A number of years ago the company my wife works for decided that rather than continue renting their office space, it would make more sense in the long term for them to buy their own building.
The place they settled on was an old bank in a great location in the north-central part of the city and the designers they worked with did an impressive job of updating that older building and giving it a modern look.
They started by gutting and reconfiguring the main floor and the two floors above it and ended up with more than enough office space to suit their needs.
When they got around to looking at the basement and began working on plans to turn it into useful work space, they realized that if they used the same gut-and-start-over approach, it was going to get very expensive, very quickly.
You see the basement was where this bank had its vault, complete with 30″ thick steel re-enforced concrete walls and one very imposing safe door.
Solution? Leave it as-is and with a little renovation on the inside use that space as the main meeting/boardroom, complete with the safe door intact.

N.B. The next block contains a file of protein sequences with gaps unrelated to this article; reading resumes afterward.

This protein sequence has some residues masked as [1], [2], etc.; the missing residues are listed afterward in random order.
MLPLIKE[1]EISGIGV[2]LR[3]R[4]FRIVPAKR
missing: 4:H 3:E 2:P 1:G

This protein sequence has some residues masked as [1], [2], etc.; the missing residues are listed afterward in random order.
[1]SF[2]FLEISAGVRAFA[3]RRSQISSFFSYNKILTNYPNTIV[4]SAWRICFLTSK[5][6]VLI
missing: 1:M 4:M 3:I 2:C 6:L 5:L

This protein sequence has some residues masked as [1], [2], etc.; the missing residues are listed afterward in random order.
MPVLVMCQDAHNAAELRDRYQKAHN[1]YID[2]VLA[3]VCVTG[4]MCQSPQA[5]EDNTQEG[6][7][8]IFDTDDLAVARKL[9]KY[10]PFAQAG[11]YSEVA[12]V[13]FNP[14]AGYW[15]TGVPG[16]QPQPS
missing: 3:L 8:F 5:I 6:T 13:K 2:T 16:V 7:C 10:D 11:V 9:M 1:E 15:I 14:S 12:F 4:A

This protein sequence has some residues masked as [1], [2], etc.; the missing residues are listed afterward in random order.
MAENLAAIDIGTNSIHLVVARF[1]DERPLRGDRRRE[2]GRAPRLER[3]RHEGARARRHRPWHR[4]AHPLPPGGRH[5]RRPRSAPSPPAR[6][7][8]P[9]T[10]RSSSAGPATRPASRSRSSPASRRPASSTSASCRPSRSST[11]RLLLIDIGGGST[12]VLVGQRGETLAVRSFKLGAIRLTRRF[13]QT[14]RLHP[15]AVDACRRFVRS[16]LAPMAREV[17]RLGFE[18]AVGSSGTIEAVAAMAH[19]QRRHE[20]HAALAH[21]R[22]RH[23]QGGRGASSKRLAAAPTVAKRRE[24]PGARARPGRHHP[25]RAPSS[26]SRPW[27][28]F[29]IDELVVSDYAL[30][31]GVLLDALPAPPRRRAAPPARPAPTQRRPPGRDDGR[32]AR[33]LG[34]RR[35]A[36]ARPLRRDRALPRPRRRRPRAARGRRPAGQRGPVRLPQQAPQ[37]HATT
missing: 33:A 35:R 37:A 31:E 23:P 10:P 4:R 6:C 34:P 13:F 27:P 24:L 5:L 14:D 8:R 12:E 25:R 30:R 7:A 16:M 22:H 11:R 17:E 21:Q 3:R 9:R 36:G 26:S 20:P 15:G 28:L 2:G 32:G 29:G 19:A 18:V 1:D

Because of certain building code regulations they did end up having to cut one hole through the wall to make a door at the opposite end of the room. But even so, today this space leaves a lasting impression on every visitor that sees it.
I know it certainly did on me and fortunately they allowed me to go in after hours to take a few pics:
Here are a few close-ups that I took.
One of the locking pins:
In doing a little research I found that the Mosler Safe Co. was in operation from 1874 to 2001 and that their safes and vaults were reknowned for their strength and precision. In fact several of their vaults installed in Hiroshima Japan became famous for withstanding the dropping of the atomic bomb in WWII.
Now that’s a door hinge!
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